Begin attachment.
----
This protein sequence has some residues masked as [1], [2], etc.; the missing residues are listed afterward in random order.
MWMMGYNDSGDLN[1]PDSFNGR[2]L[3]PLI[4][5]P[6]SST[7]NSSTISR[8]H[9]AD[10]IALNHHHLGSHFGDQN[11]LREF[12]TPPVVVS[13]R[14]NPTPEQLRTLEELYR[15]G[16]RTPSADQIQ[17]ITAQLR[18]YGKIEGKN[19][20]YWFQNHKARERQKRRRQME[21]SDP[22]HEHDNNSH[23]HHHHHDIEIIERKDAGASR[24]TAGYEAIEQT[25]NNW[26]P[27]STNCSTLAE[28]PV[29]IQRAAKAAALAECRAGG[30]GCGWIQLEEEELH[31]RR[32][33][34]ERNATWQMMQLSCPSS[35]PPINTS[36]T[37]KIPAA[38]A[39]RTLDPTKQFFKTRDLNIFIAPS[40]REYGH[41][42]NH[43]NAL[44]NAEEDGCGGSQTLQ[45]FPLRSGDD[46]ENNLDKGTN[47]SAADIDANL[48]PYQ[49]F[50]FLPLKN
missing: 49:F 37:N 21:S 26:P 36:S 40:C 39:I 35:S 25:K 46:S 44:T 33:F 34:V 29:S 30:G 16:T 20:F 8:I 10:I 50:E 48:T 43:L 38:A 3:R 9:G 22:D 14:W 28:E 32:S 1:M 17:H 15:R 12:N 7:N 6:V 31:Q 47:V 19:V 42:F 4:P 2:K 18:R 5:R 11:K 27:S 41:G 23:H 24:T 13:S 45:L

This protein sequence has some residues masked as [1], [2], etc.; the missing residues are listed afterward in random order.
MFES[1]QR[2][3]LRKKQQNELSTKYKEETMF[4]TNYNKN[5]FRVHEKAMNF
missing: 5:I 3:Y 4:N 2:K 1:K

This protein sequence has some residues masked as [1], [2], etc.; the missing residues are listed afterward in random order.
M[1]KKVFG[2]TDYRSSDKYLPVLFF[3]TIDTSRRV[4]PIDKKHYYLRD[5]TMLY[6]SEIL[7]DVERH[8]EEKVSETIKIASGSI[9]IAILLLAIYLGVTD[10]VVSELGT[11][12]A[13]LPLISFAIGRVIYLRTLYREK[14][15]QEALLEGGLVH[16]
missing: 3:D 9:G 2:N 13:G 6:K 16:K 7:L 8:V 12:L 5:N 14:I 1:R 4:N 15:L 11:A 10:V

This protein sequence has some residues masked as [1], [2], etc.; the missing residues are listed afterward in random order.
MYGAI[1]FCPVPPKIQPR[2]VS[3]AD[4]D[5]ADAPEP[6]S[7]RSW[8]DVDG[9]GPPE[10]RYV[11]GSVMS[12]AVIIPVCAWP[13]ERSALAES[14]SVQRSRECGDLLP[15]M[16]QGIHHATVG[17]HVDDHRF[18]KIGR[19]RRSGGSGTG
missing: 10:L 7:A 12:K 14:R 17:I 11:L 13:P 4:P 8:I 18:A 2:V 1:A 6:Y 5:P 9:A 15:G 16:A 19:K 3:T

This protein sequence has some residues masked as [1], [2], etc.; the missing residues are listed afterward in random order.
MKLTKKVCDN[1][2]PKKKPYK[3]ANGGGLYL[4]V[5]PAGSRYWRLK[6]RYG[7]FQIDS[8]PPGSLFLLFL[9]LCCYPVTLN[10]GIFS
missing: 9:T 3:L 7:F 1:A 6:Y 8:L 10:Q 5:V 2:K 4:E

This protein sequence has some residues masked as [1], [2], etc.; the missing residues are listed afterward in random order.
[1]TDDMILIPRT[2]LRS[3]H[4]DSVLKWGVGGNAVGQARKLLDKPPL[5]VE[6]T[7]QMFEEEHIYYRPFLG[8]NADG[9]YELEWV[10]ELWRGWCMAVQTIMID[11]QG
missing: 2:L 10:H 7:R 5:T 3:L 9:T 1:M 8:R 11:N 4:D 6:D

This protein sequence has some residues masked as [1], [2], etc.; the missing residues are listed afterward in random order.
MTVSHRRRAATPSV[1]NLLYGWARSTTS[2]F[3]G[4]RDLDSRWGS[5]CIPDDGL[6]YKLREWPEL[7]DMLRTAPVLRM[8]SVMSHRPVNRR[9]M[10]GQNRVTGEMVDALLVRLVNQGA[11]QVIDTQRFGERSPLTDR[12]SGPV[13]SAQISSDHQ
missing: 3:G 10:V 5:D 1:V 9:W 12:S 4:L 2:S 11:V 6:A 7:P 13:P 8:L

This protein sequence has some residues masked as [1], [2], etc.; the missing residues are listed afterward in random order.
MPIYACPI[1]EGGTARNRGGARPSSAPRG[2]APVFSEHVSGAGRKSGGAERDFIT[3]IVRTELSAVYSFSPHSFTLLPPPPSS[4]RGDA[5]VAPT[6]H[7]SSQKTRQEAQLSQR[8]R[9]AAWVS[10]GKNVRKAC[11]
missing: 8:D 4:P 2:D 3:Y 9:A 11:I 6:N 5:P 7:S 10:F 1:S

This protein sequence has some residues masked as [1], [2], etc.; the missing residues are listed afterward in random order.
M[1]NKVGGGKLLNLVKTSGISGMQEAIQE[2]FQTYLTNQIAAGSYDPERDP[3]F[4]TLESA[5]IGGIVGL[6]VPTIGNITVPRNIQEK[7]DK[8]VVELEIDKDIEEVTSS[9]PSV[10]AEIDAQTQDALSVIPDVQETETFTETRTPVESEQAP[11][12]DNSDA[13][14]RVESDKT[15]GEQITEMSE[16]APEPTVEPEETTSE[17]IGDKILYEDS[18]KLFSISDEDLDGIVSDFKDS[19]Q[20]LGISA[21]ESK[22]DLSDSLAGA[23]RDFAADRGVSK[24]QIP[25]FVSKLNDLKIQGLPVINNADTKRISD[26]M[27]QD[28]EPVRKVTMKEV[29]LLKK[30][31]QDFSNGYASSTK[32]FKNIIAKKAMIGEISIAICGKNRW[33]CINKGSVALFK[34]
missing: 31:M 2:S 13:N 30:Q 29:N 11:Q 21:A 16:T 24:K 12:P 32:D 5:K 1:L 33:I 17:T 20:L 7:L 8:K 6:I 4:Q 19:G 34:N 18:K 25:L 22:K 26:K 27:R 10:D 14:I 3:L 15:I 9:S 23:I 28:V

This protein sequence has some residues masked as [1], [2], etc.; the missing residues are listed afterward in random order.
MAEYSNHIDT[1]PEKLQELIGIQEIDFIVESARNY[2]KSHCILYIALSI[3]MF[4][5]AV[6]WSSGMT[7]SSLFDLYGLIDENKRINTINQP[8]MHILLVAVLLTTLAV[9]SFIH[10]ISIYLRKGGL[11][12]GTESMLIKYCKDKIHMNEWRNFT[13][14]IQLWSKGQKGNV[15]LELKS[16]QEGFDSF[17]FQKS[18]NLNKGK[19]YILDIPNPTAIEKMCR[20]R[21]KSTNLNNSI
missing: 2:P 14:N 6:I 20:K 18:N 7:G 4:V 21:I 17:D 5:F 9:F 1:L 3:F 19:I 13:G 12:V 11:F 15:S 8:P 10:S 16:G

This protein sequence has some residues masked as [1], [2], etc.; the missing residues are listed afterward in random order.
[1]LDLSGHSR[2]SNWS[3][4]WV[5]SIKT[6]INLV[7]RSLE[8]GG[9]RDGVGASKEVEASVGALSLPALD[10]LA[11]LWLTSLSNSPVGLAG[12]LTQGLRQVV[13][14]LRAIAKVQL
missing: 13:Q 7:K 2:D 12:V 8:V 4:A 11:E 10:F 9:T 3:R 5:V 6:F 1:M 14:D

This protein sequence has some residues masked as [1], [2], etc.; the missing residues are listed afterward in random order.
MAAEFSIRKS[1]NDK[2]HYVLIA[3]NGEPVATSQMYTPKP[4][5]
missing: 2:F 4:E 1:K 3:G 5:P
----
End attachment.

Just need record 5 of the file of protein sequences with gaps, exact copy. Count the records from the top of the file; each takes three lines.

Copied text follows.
This protein sequence has some residues masked as [1], [2], etc.; the missing residues are listed afterward in random order.
MKLTKKVCDN[1][2]PKKKPYK[3]ANGGGLYL[4]V[5]PAGSRYWRLK[6]RYG[7]FQIDS[8]PPGSLFLLFL[9]LCCYPVTLN[10]GIFS
missing: 9:T 3:L 7:F 1:A 6:Y 8:L 10:Q 5:V 2:K 4:E